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Pentagon files reveal flaws in U.S. claims about Syrian casualties in Baghdadi raid


For years, the Pentagon has denied that U.S. troops harmed civilians in the 2019 raid on ISIS leader Abu Bakr al-Baghdadi.


As a reminder, in that raid, Baghdadi blew himself up as special operations forces attacked his house in Syria. But NPR reported back then that a Syrian man was badly wounded and his two friends were killed when U.S. aircraft struck the van that they were in. The Pentagon has said that they were combatants, but NPR has now analyzed internal documents and found flaws in how the U.S. came to that conclusion.

FADEL: NPR's Daniel Estrin has been working on this for years and joins us now. Hi, Daniel.


FADEL: Good morning. So let's start with that Syrian survivor of the airstrikes and what he's told you about what happened to him.

ESTRIN: His name is Barakat Ahmad Barakat. He says he was at work with two friends at an olive oil press, and his friends were giving him a ride back home. And he says they had no idea that further down the road, U.S. forces were raiding the hideout of the founder of ISIS.

BARAKAT AHMAD BARAKAT: (Through interpreter) There was nothing suspicious at all. We kept moving normally. There was nothing ahead of us on the road. Suddenly I felt something hit us.

ESTRIN: They were hit with U.S. airstrikes. His two friends were killed. His right hand was blown off. His left hand can barely function. He says today he cannot work. He struggles to feed his five young children. He wants compensation from the U.S.

FADEL: And what's the Pentagon's account, and how did you investigate it?

ESTRIN: When we first brought this account to the Pentagon, it was a few weeks after the raid, and the Pentagon says it was the first that they had heard of those claims. But it did a review of what happened, and they got back to us and said that the men were enemy combatants. They had demonstrated hostile intent. They ignored U.S. warning shots and kept driving in the direction of the raid. But the Pentagon did not give us many other details.

This was a confidential report that they had prepared. So we sued the Pentagon to get access to that report under the Freedom of Information Act. And we got it. And we discovered flaws in the Pentagon's story. The main thing that we found was around the central claim that the Pentagon put forward. The Pentagon said that the van ignored warning shots, but we concluded that those warning shots provided hardly any warning at all. We estimate about two or three seconds, if you look at the Pentagon's own account...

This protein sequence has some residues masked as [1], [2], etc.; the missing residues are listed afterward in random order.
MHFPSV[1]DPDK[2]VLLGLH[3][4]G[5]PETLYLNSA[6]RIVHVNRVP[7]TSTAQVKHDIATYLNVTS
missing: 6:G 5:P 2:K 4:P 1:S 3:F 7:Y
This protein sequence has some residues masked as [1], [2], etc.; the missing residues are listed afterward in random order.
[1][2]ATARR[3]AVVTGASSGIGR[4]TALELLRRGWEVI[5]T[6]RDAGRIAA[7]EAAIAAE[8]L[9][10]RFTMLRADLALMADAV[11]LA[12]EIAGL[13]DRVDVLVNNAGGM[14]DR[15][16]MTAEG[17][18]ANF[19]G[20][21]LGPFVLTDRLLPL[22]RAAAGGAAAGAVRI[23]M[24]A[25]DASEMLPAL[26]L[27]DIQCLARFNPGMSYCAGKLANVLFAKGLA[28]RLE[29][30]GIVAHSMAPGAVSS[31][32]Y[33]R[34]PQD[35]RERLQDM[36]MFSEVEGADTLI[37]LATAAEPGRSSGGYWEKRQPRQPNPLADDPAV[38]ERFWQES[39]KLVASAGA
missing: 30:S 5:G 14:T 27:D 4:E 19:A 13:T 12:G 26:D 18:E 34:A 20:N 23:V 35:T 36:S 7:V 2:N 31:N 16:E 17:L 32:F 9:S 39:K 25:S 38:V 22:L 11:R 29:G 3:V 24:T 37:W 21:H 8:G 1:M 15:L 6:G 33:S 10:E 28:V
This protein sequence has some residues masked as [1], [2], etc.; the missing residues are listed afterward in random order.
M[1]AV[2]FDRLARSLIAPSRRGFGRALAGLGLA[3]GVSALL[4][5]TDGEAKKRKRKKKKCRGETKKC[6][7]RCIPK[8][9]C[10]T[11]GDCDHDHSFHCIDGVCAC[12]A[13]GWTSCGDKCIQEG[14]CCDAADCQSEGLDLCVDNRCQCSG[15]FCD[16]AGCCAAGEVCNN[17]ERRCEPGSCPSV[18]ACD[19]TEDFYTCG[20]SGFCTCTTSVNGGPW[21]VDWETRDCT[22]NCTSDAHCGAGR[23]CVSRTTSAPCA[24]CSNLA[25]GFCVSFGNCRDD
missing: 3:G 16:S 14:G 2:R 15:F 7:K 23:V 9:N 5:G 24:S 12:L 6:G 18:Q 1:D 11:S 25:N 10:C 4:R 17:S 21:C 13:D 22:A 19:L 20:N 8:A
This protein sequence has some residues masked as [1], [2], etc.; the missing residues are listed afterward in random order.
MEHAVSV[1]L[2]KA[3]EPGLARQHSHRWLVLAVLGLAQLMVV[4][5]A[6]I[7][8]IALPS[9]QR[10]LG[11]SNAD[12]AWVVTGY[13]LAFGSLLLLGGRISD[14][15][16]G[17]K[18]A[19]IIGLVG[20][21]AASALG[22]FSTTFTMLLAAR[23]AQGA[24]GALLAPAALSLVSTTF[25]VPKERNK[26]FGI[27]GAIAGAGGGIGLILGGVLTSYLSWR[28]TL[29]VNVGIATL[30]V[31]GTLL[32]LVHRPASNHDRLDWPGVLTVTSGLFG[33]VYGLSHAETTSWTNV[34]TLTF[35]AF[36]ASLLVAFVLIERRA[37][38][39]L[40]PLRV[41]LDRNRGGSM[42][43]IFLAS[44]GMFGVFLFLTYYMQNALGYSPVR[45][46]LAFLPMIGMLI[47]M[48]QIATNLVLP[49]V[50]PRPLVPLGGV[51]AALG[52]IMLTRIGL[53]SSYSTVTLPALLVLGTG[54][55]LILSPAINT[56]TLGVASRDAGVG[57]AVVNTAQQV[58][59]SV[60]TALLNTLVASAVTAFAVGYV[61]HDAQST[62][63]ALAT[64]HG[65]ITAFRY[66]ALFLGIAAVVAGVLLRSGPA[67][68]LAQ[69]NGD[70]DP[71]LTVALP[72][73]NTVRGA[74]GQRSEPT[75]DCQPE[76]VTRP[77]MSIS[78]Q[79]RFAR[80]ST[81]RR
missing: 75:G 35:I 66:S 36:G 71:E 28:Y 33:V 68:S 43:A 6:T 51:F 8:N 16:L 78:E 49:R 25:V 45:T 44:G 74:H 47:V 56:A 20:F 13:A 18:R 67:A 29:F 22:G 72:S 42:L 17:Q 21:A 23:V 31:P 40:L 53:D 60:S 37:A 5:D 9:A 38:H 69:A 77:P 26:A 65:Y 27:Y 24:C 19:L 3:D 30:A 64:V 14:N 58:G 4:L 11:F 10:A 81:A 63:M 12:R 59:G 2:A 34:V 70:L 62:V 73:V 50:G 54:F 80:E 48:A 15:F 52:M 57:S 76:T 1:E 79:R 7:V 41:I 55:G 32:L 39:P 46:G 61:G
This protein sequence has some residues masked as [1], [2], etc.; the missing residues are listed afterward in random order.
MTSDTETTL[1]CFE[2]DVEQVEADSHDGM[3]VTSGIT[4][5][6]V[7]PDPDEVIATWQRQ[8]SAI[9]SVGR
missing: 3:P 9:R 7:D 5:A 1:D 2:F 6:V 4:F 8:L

ESTRIN: ...And compare it to the aerial images from the operation. And remember, Leila, this was at night, so this would have been a total blur to a driver. And also in the Pentagon report, there was a recommendation to prepare a top-secret document addressing the Pentagon's conclusion that these men were combatants and not civilians. But the Pentagon told NPR they have no record that that document was ever produced.

FADEL: So what you're describing - I mean, two or three seconds to react - not very long. The Pentagon, though, still concludes these men were combatants. What can we conclude about what happened that night, based on what you saw and what you are seeing?

ESTRIN: Well, former advisers to the Pentagon tell me that, you know, you can understand that a U.S. pilot may have made a decision to strike in the heat of the moment in the fog of war. But all these years later, the Pentagon still has not produced any evidence to back up their claim that these men were enemy belligerents. And these experts say, you know, it looks like a case of mistaken identity. Now, a New York-based advocacy group, the Zomia Center, has requested that the Defense Department reopen this case. The Defense Department has said it is looking into that request, so this may not be case closed.

FADEL: NPR's Daniel Estrin. Thank you for this reporting, Daniel.

ESTRIN: You're welcome.

FADEL: Daniel's story aired yesterday on All Things Considered, and you can see some of the Pentagon documents, photos of the survivor and more on the story in English and Arabic at Transcript provided by NPR, Copyright NPR.

NPR transcripts are created on a rush deadline by an NPR contractor. This text may not be in its final form and may be updated or revised in the future. Accuracy and availability may vary. The authoritative record of NPR’s programming is the audio record.

Daniel Estrin is NPR's international correspondent in Jerusalem.